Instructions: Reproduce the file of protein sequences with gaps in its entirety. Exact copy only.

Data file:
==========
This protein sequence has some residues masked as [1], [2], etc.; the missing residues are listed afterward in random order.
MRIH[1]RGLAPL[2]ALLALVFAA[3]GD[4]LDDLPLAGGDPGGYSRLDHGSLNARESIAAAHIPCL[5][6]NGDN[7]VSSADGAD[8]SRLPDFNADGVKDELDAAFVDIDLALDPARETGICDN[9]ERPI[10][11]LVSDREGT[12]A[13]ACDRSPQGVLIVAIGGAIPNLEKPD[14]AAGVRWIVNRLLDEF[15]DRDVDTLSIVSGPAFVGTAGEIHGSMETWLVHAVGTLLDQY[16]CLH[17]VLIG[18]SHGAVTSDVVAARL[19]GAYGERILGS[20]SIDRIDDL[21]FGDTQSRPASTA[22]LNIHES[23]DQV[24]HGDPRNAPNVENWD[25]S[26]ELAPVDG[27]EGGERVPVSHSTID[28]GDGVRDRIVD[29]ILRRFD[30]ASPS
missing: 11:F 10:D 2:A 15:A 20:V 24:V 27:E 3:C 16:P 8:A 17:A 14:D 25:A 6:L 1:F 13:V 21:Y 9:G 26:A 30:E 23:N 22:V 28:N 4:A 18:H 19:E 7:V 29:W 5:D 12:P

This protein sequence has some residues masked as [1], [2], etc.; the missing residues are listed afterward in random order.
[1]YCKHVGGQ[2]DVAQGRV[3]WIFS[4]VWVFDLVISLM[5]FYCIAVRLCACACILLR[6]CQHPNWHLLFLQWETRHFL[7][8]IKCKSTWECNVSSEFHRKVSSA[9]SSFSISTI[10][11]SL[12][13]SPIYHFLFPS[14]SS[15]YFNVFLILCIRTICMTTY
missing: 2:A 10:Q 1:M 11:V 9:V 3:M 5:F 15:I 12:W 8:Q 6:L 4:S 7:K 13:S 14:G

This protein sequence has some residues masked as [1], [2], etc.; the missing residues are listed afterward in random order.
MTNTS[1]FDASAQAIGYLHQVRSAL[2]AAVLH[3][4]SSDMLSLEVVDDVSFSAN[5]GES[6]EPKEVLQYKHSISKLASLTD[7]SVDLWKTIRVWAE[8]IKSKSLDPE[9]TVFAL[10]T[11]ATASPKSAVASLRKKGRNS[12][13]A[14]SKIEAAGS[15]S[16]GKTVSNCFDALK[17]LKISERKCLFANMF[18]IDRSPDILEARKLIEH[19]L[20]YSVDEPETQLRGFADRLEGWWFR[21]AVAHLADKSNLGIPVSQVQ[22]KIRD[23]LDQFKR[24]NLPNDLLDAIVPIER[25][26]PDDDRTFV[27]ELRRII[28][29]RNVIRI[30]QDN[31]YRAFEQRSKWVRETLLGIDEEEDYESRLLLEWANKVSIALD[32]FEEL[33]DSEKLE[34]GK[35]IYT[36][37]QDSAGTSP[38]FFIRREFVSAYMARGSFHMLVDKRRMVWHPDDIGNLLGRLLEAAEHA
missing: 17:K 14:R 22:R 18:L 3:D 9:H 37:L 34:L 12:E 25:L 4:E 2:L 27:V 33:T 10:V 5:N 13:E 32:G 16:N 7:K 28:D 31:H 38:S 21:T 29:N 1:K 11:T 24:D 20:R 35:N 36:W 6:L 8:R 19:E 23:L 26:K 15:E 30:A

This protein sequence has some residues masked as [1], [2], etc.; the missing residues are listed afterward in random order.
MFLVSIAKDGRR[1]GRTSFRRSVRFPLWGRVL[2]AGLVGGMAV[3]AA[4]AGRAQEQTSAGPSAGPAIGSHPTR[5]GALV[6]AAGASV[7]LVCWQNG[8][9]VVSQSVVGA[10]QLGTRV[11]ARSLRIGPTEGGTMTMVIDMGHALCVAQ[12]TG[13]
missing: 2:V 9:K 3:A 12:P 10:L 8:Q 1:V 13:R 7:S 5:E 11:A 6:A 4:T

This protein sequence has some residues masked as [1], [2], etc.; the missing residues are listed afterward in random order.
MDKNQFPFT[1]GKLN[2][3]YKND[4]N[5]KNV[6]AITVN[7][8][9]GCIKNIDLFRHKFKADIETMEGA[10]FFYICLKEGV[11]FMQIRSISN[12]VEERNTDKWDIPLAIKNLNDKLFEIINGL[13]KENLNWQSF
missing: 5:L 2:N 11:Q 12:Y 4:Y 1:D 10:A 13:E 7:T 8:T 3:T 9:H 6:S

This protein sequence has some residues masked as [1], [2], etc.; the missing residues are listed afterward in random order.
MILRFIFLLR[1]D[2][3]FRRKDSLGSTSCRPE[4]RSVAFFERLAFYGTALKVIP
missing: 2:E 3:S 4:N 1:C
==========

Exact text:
This protein sequence has some residues masked as [1], [2], etc.; the missing residues are listed afterward in random order.
MRIH[1]RGLAPL[2]ALLALVFAA[3]GD[4]LDDLPLAGGDPGGYSRLDHGSLNARESIAAAHIPCL[5][6]NGDN[7]VSSADGAD[8]SRLPDFNADGVKDELDAAFVDIDLALDPARETGICDN[9]ERPI[10][11]LVSDREGT[12]A[13]ACDRSPQGVLIVAIGGAIPNLEKPD[14]AAGVRWIVNRLLDEF[15]DRDVDTLSIVSGPAFVGTAGEIHGSMETWLVHAVGTLLDQY[16]CLH[17]VLIG[18]SHGAVTSDVVAARL[19]GAYGERILGS[20]SIDRIDDL[21]FGDTQSRPASTA[22]LNIHES[23]DQV[24]HGDPRNAPNVENWD[25]S[26]ELAPVDG[27]EGGERVPVSHSTID[28]GDGVRDRIVD[29]ILRRFD[30]ASPS
missing: 11:F 10:D 2:A 15:A 20:V 24:V 27:E 3:C 16:P 8:A 17:A 14:D 25:A 6:L 1:F 13:V 21:Y 9:G 26:A 30:E 23:N 22:V 28:N 4:A 18:H 19:E 7:V 29:W 5:D 12:P

This protein sequence has some residues masked as [1], [2], etc.; the missing residues are listed afterward in random order.
[1]YCKHVGGQ[2]DVAQGRV[3]WIFS[4]VWVFDLVISLM[5]FYCIAVRLCACACILLR[6]CQHPNWHLLFLQWETRHFL[7][8]IKCKSTWECNVSSEFHRKVSSA[9]SSFSISTI[10][11]SL[12][13]SPIYHFLFPS[14]SS[15]YFNVFLILCIRTICMTTY
missing: 2:A 10:Q 1:M 11:V 9:V 3:M 5:F 15:I 12:W 8:Q 6:L 4:S 7:K 13:S 14:G

This protein sequence has some residues masked as [1], [2], etc.; the missing residues are listed afterward in random order.
MTNTS[1]FDASAQAIGYLHQVRSAL[2]AAVLH[3][4]SSDMLSLEVVDDVSFSAN[5]GES[6]EPKEVLQYKHSISKLASLTD[7]SVDLWKTIRVWAE[8]IKSKSLDPE[9]TVFAL[10]T[11]ATASPKSAVASLRKKGRNS[12][13]A[14]SKIEAAGS[15]S[16]GKTVSNCFDALK[17]LKISERKCLFANMF[18]IDRSPDILEARKLIEH[19]L[20]YSVDEPETQLRGFADRLEGWWFR[21]AVAHLADKSNLGIPVSQVQ[22]KIRD[23]LDQFKR[24]NLPNDLLDAIVPIER[25][26]PDDDRTFV[27]ELRRII[28][29]RNVIRI[30]QDN[31]YRAFEQRSKWVRETLLGIDEEEDYESRLLLEWANKVSIALD[32]FEEL[33]DSEKLE[34]GK[35]IYT[36][37]QDSAGTSP[38]FFIRREFVSAYMARGSFHMLVDKRRMVWHPDDIGNLLGRLLEAAEHA
missing: 17:K 14:R 22:R 18:L 3:D 9:H 37:L 34:L 12:E 25:L 4:E 2:L 27:V 33:T 10:V 5:N 13:E 32:G 16:N 7:K 28:D 31:H 38:S 21:T 29:N 1:K 11:T 24:D 20:R 35:N 36:W 6:L 8:R 19:E 23:L 26:K 15:E 30:A

This protein sequence has some residues masked as [1], [2], etc.; the missing residues are listed afterward in random order.
MFLVSIAKDGRR[1]GRTSFRRSVRFPLWGRVL[2]AGLVGGMAV[3]AA[4]AGRAQEQTSAGPSAGPAIGSHPTR[5]GALV[6]AAGASV[7]LVCWQNG[8][9]VVSQSVVGA[10]QLGTRV[11]ARSLRIGPTEGGTMTMVIDMGHALCVAQ[12]TG[13]
missing: 2:V 9:K 3:A 12:P 10:L 8:Q 1:V 13:R 7:S 5:E 11:A 6:A 4:T

This protein sequence has some residues masked as [1], [2], etc.; the missing residues are listed afterward in random order.
MDKNQFPFT[1]GKLN[2][3]YKND[4]N[5]KNV[6]AITVN[7][8][9]GCIKNIDLFRHKFKADIETMEGA[10]FFYICLKEGV[11]FMQIRSISN[12]VEERNTDKWDIPLAIKNLNDKLFEIINGL[13]KENLNWQSF
missing: 5:L 2:N 11:Q 12:Y 4:Y 1:D 10:A 13:E 7:T 8:T 3:T 9:H 6:S

This protein sequence has some residues masked as [1], [2], etc.; the missing residues are listed afterward in random order.
MILRFIFLLR[1]D[2][3]FRRKDSLGSTSCRPE[4]RSVAFFERLAFYGTALKVIP
missing: 2:E 3:S 4:N 1:C